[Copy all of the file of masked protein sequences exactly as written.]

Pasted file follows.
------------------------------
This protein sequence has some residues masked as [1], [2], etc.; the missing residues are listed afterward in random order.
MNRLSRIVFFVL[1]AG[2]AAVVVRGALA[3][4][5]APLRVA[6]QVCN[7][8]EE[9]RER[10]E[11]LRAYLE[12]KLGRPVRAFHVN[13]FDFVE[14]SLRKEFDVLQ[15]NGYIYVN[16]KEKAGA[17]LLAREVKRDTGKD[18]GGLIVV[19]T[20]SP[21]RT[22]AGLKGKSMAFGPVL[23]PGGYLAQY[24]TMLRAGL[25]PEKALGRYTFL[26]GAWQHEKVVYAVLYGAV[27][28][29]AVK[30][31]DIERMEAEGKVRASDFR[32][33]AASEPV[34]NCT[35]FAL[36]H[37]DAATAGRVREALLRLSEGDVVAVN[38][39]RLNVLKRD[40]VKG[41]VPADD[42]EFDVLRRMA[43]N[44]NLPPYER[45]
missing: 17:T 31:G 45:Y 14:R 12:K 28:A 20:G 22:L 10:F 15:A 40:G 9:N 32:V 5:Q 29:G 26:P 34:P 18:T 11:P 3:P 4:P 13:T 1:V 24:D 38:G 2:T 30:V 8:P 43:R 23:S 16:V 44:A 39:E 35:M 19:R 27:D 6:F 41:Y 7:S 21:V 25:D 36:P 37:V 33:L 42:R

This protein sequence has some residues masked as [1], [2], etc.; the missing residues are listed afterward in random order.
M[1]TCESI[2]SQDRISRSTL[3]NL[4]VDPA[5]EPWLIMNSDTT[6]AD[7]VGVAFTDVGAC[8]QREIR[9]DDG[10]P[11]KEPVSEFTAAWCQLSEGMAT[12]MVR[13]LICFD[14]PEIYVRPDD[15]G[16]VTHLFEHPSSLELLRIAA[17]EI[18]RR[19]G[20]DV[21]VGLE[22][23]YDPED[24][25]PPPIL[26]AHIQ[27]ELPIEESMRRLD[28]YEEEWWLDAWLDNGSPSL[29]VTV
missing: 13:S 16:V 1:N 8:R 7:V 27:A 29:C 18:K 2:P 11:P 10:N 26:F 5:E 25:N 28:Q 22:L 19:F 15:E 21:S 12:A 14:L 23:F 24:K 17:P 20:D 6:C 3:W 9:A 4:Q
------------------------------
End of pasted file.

This protein sequence has some residues masked as [1], [2], etc.; the missing residues are listed afterward in random order.
MNRLSRIVFFVL[1]AG[2]AAVVVRGALA[3][4][5]APLRVA[6]QVCN[7][8]EE[9]RER[10]E[11]LRAYLE[12]KLGRPVRAFHVN[13]FDFVE[14]SLRKEFDVLQ[15]NGYIYVN[16]KEKAGA[17]LLAREVKRDTGKD[18]GGLIVV[19]T[20]SP[21]RT[22]AGLKGKSMAFGPVL[23]PGGYLAQY[24]TMLRAGL[25]PEKALGRYTFL[26]GAWQHEKVVYAVLYGAV[27][28][29]AVK[30][31]DIERMEAEGKVRASDFR[32][33]AASEPV[34]NCT[35]FAL[36]H[37]DAATAGRVREALLRLSEGDVVAVN[38][39]RLNVLKRD[40]VKG[41]VPADD[42]EFDVLRRMA[43]N[44]NLPPYER[45]
missing: 17:T 31:G 45:Y 14:R 12:K 28:A 20:G 22:L 10:F 15:A 40:G 9:N 32:V 5:Q 29:G 26:P 34:P 18:T 11:P 3:P 4:P 13:T 1:V 24:D 38:G 2:T 30:V 8:P 43:R 23:S 16:V 44:A 39:E 35:M 19:R 27:D 6:F 41:Y 7:S 21:V 25:D 36:P 37:V 33:L 42:R

This protein sequence has some residues masked as [1], [2], etc.; the missing residues are listed afterward in random order.
M[1]TCESI[2]SQDRISRSTL[3]NL[4]VDPA[5]EPWLIMNSDTT[6]AD[7]VGVAFTDVGAC[8]QREIR[9]DDG[10]P[11]KEPVSEFTAAWCQLSEGMAT[12]MVR[13]LICFD[14]PEIYVRPDD[15]G[16]VTHLFEHPSSLELLRIAA[17]EI[18]RR[19]G[20]DV[21]VGLE[22][23]YDPED[24][25]PPPIL[26]AHIQ[27]ELPIEESMRRLD[28]YEEEWWLDAWLDNGSPSL[29]VTV
missing: 13:S 16:V 1:N 8:R 7:V 27:A 29:C 18:K 2:P 11:P 10:N 26:F 5:E 25:N 28:Q 22:L 19:F 15:E 21:S 12:A 14:L 23:F 24:K 17:P 20:D 6:C 3:W 9:A 4:Q